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Review ARTICLE Provisionally accepted The full-text will be published soon. Notify me

Front. Cell. Infect. Microbiol. | doi: 10.3389/fcimb.2018.00431

Molecular Mechanisms of Bartonella and Mammalian Erythrocyte Interactions: A Review

 Hongkuan Deng1*, Qiuxiang Pang1, Bosheng Zhao1 and  Muriel Vayssier-Taussat2
  • 1Shandong University of Technology, China
  • 2INRA Biologie moléculaire et immunologie parasitaires, France

Bartonellosis is caused by Bartonella species that are distributed worldwide with animal and public health impact varying according to Bartonella and host species, immunological characteristics, infection phase and geographical region. Bartonella is widely distributed in ruminants, cats, dogs, rodents and other mammals including humans. At least 13 species or subspecies of Bartonella are zoonotic and each species appears to be highly adapted to a limited number of reservoir animals in which it is often asymptomatic. Bartonella infection may lead to a variety of clinical manifestations such as cat scratch disease, endocarditis, bacillary angiomatosis and bacillary peliosis in humans. As described in the B.tribocorum-rat model, when Bartonella was seeded into the blood stream, they could escape immunity, adhered to and invaded mature erythrocytes within 2 days. Once inside, they replicated and persisted in the infected erythrocytes for several weeks. This review summarizes our current understanding of how Bartonella prevent phagocytosis and complement activation, what pathogenesis factors are involved in erythrocyte adhesion and invasion, and how Bartonella could replicate and persist in mammalian erythrocytes. Current advances in research will help us to decipher molecular mechanisms of interactions between Bartonella and mammalian erythrocytes and may help in the development of biological strategies for the prevention and control of bartonellosis.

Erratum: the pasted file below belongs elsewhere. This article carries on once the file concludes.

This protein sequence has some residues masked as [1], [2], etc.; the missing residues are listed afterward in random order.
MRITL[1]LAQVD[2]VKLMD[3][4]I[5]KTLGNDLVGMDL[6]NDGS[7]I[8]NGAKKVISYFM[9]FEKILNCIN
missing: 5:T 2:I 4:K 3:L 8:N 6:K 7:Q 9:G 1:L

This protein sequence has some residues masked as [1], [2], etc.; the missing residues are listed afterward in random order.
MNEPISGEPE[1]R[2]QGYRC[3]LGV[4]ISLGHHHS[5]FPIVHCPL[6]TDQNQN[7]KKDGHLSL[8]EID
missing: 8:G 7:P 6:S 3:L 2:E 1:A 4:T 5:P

Keywords: Bartonellosis, erythrocyte interations, adhesion and invasion, replicate and persist, pathogenesis factors

Received: 12 Sep 2018; Accepted: 30 Nov 2018.

Edited by:

Eric Ghigo, IHU Mediterranee Infection, France

Reviewed by:

Michael F. Minnick, The University of Montana, United States
Victoria A. Blaho, Sanford Burnham Prebys Medical Discovery Institute (SBP), United States  

Copyright: © 2018 Deng, Pang, Zhao and Vayssier-Taussat. This is an open-access article distributed under the terms of the Creative Commons Attribution License (CC BY). The use, distribution or reproduction in other forums is permitted, provided the original author(s) and the copyright owner(s) are credited and that the original publication in this journal is cited, in accordance with accepted academic practice. No use, distribution or reproduction is permitted which does not comply with these terms.

* Correspondence: Dr. Hongkuan Deng, Shandong University of Technology, Zibo, China, hongkuandeng@gmail.com